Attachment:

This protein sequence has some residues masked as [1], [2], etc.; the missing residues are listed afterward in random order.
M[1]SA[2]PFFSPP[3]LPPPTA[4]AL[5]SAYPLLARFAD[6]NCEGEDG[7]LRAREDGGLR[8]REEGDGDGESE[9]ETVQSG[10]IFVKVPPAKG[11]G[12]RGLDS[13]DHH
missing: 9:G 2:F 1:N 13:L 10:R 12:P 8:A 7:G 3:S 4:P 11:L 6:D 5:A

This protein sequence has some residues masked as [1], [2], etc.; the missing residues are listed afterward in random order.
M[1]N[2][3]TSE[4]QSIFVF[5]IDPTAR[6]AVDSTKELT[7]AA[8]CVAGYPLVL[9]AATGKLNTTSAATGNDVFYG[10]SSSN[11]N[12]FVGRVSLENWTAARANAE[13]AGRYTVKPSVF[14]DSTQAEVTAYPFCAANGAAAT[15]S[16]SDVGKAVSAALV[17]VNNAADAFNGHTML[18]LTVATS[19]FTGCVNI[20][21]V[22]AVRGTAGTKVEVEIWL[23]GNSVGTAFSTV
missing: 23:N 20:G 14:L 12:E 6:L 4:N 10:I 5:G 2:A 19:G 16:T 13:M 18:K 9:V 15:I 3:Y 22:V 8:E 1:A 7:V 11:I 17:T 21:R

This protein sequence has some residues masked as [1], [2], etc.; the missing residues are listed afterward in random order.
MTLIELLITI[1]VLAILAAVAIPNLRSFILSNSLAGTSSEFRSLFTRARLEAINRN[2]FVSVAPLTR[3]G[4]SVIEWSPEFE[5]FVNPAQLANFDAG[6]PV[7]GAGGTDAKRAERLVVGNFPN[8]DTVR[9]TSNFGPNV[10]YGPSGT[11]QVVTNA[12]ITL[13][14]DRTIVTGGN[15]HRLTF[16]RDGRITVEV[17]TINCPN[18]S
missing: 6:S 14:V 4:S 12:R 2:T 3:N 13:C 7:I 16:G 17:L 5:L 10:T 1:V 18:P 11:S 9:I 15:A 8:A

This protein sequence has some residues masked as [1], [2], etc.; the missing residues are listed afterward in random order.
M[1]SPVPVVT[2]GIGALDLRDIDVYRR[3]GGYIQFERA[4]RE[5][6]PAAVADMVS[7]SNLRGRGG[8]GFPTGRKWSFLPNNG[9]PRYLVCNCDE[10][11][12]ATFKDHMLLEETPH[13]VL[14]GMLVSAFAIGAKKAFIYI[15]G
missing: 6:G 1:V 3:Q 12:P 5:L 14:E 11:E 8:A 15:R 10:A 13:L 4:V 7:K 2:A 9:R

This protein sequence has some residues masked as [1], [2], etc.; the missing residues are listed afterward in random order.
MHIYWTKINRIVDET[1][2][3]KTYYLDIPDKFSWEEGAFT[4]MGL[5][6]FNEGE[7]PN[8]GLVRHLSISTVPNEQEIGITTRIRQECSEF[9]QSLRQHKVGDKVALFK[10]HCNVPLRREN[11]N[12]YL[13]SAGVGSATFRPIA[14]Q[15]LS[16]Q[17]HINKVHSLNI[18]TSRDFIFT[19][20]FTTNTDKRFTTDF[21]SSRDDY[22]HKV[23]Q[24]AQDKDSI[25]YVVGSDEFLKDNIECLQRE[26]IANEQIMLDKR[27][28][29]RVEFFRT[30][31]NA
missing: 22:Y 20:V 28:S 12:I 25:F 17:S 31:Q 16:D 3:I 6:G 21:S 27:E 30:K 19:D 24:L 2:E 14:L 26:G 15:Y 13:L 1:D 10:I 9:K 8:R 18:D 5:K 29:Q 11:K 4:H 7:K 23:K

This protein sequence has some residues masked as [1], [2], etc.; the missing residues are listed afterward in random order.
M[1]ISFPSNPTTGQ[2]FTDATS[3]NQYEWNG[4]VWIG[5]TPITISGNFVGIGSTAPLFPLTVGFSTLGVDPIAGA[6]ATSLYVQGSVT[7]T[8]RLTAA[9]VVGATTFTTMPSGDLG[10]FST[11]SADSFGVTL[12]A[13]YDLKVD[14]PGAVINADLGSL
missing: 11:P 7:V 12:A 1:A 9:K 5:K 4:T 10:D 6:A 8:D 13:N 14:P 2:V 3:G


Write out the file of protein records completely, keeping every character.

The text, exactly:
This protein sequence has some residues masked as [1], [2], etc.; the missing residues are listed afterward in random order.
M[1]SA[2]PFFSPP[3]LPPPTA[4]AL[5]SAYPLLARFAD[6]NCEGEDG[7]LRAREDGGLR[8]REEGDGDGESE[9]ETVQSG[10]IFVKVPPAKG[11]G[12]RGLDS[13]DHH
missing: 9:G 2:F 1:N 13:L 10:R 12:P 8:A 7:G 3:S 4:P 11:L 6:D 5:A

This protein sequence has some residues masked as [1], [2], etc.; the missing residues are listed afterward in random order.
M[1]N[2][3]TSE[4]QSIFVF[5]IDPTAR[6]AVDSTKELT[7]AA[8]CVAGYPLVL[9]AATGKLNTTSAATGNDVFYG[10]SSSN[11]N[12]FVGRVSLENWTAARANAE[13]AGRYTVKPSVF[14]DSTQAEVTAYPFCAANGAAAT[15]S[16]SDVGKAVSAALV[17]VNNAADAFNGHTML[18]LTVATS[19]FTGCVNI[20][21]V[22]AVRGTAGTKVEVEIWL[23]GNSVGTAFSTV
missing: 23:N 20:G 14:L 12:E 6:L 4:N 10:I 5:G 2:A 19:G 16:T 13:M 18:K 9:V 15:I 3:Y 22:V 8:E 1:A 7:V 11:I 17:T 21:R

This protein sequence has some residues masked as [1], [2], etc.; the missing residues are listed afterward in random order.
MTLIELLITI[1]VLAILAAVAIPNLRSFILSNSLAGTSSEFRSLFTRARLEAINRN[2]FVSVAPLTR[3]G[4]SVIEWSPEFE[5]FVNPAQLANFDAG[6]PV[7]GAGGTDAKRAERLVVGNFPN[8]DTVR[9]TSNFGPNV[10]YGPSGT[11]QVVTNA[12]ITL[13][14]DRTIVTGGN[15]HRLTF[16]RDGRITVEV[17]TINCPN[18]S
missing: 6:S 14:V 4:S 12:R 2:T 3:N 13:C 7:I 16:G 17:L 5:L 10:T 1:V 18:P 11:S 9:I 15:A 8:A

This protein sequence has some residues masked as [1], [2], etc.; the missing residues are listed afterward in random order.
M[1]SPVPVVT[2]GIGALDLRDIDVYRR[3]GGYIQFERA[4]RE[5][6]PAAVADMVS[7]SNLRGRGG[8]GFPTGRKWSFLPNNG[9]PRYLVCNCDE[10][11][12]ATFKDHMLLEETPH[13]VL[14]GMLVSAFAIGAKKAFIYI[15]G
missing: 6:G 1:V 3:Q 12:P 5:L 14:E 11:E 8:A 15:R 10:A 13:L 4:V 7:K 2:A 9:R

This protein sequence has some residues masked as [1], [2], etc.; the missing residues are listed afterward in random order.
MHIYWTKINRIVDET[1][2][3]KTYYLDIPDKFSWEEGAFT[4]MGL[5][6]FNEGE[7]PN[8]GLVRHLSISTVPNEQEIGITTRIRQECSEF[9]QSLRQHKVGDKVALFK[10]HCNVPLRREN[11]N[12]YL[13]SAGVGSATFRPIA[14]Q[15]LS[16]Q[17]HINKVHSLNI[18]TSRDFIFT[19][20]FTTNTDKRFTTDF[21]SSRDDY[22]HKV[23]Q[24]AQDKDSI[25]YVVGSDEFLKDNIECLQRE[26]IANEQIMLDKR[27][28][29]RVEFFRT[30][31]NA
missing: 22:Y 20:V 28:S 12:I 25:F 17:S 31:Q 16:D 3:I 6:G 21:S 27:E 30:K 19:D 24:L 2:E 14:L 26:G 15:Y 13:L 1:D 10:I 9:K 8:R 18:D 5:K 29:Q 11:K 4:H 7:K 23:K

This protein sequence has some residues masked as [1], [2], etc.; the missing residues are listed afterward in random order.
M[1]ISFPSNPTTGQ[2]FTDATS[3]NQYEWNG[4]VWIG[5]TPITISGNFVGIGSTAPLFPLTVGFSTLGVDPIAGA[6]ATSLYVQGSVT[7]T[8]RLTAA[9]VVGATTFTTMPSGDLG[10]FST[11]SADSFGVTL[12]A[13]YDLKVD[14]PGAVINADLGSL
missing: 11:P 7:V 12:A 1:A 9:K 5:K 4:T 10:D 6:A 8:D 13:N 14:P 2:V 3:G